If you have a problem with stray cats in your yard, planting pine and cedar trees or hedges around your property is an excellent deterrent. You can also place piles of pine or cedar needles wherever cats enter your yard to keep them out. Not only will they avoid the pine and cedar needles because of the smell, but also because they’re uncomfortable to walk on.

5. Rosemary

You can find rosemary in several culinary dishes, and it’s also in popular essential oils. Besides the fact that cats hate it, one of the good things about the herb is that it’s not toxic to cats. However, experts recommend not using essential oils of any kind around cats because of their intense concentration and the fact that they can burn the sensitive mucous membranes around your cat’s eyes, nose, and nostrils. To use rosemary as a cat deterrent, simply plant the easy-to-grow herb around your garden or place potted rosemary plants around your home.

6. Peppermint

Peppermint is one of the easiest herbs to grow in a home garden. There are other kinds of mint besides peppermint that cats also hate, including spearmint, pennyroyal, apple mint, water mint, and several others. Peppermint and other types of mint are toxic to cats, and it’s better to put mint plants in pots around your home than use essential oil.

7. White Vinegar

vinegar and bowl
Image Credit: NatureFriend, Pixabay

If you’re trying to mask the aroma of food so your cats don’t, for example, raid your pantry, white distilled vinegar is perfect. White vinegar will completely overwhelm your cat’s sense of smell, which makes it incredibly difficult for them to sense any others. One interesting fact you should note is that apple cider vinegar doesn’t repel cats nearly as well.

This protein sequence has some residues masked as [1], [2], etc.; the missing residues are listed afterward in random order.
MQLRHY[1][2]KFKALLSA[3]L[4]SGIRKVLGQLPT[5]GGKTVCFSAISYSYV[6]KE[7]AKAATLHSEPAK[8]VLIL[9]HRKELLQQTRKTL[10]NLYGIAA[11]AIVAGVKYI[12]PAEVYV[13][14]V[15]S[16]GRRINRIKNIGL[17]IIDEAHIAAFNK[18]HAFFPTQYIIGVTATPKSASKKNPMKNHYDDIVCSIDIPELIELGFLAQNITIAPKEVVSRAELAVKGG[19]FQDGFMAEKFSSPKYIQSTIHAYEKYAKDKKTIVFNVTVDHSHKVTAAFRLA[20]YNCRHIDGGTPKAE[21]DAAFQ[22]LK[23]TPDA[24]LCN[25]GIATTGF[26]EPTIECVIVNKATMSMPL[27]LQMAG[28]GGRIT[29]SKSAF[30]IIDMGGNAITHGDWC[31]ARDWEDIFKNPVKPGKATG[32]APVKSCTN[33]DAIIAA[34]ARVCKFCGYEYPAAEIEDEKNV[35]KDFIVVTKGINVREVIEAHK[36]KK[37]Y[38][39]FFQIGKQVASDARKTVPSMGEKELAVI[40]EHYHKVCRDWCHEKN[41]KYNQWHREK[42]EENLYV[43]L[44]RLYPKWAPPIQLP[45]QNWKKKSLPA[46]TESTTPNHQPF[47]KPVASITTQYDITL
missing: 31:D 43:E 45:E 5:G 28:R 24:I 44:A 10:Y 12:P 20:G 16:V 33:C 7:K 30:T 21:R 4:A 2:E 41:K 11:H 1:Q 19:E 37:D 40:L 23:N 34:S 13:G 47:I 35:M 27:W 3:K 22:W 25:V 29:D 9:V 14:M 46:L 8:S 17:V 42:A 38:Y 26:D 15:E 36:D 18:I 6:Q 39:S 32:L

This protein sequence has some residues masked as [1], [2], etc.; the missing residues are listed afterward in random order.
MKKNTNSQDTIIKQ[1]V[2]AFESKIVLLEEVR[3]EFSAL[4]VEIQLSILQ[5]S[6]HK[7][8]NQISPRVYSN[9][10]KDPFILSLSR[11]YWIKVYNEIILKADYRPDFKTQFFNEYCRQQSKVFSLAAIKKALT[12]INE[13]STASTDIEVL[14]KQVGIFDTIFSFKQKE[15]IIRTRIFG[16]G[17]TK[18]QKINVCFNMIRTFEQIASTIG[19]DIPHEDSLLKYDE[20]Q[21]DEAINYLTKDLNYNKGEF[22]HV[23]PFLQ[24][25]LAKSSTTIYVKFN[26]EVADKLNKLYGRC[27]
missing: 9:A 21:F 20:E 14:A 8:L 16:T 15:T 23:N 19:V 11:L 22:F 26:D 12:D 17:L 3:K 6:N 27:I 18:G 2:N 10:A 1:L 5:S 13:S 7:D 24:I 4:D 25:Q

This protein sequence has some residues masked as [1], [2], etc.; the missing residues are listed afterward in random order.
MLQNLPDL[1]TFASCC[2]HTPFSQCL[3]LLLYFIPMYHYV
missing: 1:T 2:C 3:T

To use white vinegar as a cat repellent, mix a one-to-one ratio with water and put it in a plastic spray bottle. Wherever you want your cats to stay away, spray the solution. Be careful never to spray the solution directly into your cat since the acid in the vinegar can cause pain and discomfort.

8. Eucalyptus

Eucalyptus plants are incredibly aromatic and attractive to humans, but cats hate them. The smell is too pungent for cats and thus is a great deterrent. One problem with eucalyptus, however, is that while it can help a respiratory issue you might have, it can have the opposite effect on your cat and make any respiratory issues they have worse. That’s why experts recommend you never use eucalyptus oil with an inhaler to help a cat with a respiratory issue. High concentrations of the plant’s oil can irritate your cat’s nose and irritate their eyes.

9. Chili Powder

You might not be surprised to learn that chili powder is an irritant that can cause significant stress to your cat and greatly irritate their eyes and nose. Licking chili powder can also cause an unpleasant burning sensation in your cat’s mouth. It can also make your cat sick if they eat enough due to the capsaicin and solanine compounds found in it. Veterinarians recommend against using chili powder as a cat repellent for these reasons.